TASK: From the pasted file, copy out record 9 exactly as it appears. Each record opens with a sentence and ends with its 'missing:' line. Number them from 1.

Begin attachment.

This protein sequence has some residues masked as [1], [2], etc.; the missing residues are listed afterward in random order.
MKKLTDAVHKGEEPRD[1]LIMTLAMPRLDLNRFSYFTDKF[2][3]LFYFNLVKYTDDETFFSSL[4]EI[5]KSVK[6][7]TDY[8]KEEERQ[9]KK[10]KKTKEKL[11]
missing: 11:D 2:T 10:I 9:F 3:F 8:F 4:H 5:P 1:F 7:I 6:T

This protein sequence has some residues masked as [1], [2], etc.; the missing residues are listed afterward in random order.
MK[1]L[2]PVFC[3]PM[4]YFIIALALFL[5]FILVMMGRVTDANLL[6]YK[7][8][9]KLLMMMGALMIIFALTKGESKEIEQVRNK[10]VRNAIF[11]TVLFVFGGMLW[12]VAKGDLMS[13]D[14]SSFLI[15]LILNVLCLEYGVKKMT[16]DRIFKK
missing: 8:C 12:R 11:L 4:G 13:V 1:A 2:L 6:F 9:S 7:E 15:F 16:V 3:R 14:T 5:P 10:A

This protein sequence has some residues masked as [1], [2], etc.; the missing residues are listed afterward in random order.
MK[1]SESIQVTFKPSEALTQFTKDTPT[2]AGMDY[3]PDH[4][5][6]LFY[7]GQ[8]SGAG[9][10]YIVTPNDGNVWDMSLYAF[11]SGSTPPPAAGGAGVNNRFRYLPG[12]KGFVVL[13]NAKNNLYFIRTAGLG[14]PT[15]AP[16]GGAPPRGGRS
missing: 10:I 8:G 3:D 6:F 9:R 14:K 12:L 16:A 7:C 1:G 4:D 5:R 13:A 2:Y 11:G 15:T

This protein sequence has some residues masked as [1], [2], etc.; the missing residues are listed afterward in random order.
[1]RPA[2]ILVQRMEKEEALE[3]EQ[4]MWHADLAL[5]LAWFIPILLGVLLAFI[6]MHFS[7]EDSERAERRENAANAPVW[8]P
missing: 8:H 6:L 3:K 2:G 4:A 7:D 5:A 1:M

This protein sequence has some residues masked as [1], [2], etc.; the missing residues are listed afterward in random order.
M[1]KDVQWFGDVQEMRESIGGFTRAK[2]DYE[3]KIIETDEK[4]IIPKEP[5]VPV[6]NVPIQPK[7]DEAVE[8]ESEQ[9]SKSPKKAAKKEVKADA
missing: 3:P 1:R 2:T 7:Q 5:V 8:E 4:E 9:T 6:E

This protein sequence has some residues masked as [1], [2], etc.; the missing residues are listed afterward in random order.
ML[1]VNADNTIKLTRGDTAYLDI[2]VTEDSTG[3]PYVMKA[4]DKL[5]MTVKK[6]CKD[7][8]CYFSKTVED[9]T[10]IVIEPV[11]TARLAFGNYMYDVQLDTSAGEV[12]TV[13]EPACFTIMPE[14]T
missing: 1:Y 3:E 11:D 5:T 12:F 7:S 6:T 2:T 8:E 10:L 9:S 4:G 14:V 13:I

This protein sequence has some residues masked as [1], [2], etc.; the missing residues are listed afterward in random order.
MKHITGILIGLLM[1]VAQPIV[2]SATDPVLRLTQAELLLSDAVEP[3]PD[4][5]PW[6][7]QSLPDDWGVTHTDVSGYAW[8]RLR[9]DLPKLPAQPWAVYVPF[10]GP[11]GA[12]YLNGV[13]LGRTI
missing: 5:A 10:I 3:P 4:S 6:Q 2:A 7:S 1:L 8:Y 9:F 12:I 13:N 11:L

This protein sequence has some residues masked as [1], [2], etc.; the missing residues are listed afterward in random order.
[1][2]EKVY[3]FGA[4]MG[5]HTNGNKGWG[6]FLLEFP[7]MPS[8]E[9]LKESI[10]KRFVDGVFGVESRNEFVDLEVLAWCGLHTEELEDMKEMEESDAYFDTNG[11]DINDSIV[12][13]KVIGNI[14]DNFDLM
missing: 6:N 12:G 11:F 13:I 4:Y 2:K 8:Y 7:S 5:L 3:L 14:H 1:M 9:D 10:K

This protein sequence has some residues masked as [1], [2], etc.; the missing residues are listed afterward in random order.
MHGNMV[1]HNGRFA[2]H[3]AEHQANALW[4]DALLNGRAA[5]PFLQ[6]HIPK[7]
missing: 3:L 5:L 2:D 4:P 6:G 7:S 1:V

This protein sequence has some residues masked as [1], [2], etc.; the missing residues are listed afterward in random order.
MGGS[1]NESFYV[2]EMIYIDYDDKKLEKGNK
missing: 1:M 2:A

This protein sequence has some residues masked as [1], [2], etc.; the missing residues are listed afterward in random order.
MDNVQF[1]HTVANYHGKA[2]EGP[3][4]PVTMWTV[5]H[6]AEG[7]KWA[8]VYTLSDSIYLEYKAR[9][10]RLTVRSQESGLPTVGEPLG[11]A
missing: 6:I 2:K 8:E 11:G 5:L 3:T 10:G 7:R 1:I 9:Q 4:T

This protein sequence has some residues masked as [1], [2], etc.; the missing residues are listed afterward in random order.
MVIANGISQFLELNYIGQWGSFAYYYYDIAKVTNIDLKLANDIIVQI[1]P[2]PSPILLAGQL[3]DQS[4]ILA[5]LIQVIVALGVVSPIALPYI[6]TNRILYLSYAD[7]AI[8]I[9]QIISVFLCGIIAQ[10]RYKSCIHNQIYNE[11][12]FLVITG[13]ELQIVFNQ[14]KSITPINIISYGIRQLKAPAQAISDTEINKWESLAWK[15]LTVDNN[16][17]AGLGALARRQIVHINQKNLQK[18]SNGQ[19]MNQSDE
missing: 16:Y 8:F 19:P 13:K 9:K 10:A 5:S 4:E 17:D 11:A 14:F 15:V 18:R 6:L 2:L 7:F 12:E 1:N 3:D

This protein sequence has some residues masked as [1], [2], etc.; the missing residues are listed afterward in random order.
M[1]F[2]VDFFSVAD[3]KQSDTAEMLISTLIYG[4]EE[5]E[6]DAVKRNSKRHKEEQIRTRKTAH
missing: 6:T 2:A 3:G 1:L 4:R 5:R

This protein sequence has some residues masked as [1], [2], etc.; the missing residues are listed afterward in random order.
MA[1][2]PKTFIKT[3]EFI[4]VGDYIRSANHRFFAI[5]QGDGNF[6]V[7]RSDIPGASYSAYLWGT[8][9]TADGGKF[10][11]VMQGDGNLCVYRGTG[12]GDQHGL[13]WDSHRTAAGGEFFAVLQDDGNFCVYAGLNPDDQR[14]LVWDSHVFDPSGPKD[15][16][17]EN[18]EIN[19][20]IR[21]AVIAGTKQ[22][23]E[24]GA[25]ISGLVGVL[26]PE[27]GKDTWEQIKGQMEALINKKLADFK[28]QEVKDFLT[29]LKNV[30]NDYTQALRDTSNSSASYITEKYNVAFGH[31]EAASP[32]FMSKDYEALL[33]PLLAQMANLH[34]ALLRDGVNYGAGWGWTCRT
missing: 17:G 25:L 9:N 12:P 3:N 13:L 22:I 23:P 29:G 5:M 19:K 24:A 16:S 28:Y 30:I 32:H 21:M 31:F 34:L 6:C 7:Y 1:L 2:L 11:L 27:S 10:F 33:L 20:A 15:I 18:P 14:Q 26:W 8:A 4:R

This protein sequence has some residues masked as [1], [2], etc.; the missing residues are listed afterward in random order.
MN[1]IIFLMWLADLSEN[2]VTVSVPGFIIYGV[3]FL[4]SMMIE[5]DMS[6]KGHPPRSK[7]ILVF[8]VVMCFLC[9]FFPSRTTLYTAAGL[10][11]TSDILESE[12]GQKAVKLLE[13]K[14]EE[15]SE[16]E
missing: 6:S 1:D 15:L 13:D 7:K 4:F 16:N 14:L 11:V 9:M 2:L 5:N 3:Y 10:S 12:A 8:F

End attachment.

This protein sequence has some residues masked as [1], [2], etc.; the missing residues are listed afterward in random order.
MHGNMV[1]HNGRFA[2]H[3]AEHQANALW[4]DALLNGRAA[5]PFLQ[6]HIPK[7]
missing: 3:L 5:L 2:D 4:P 6:G 7:S 1:V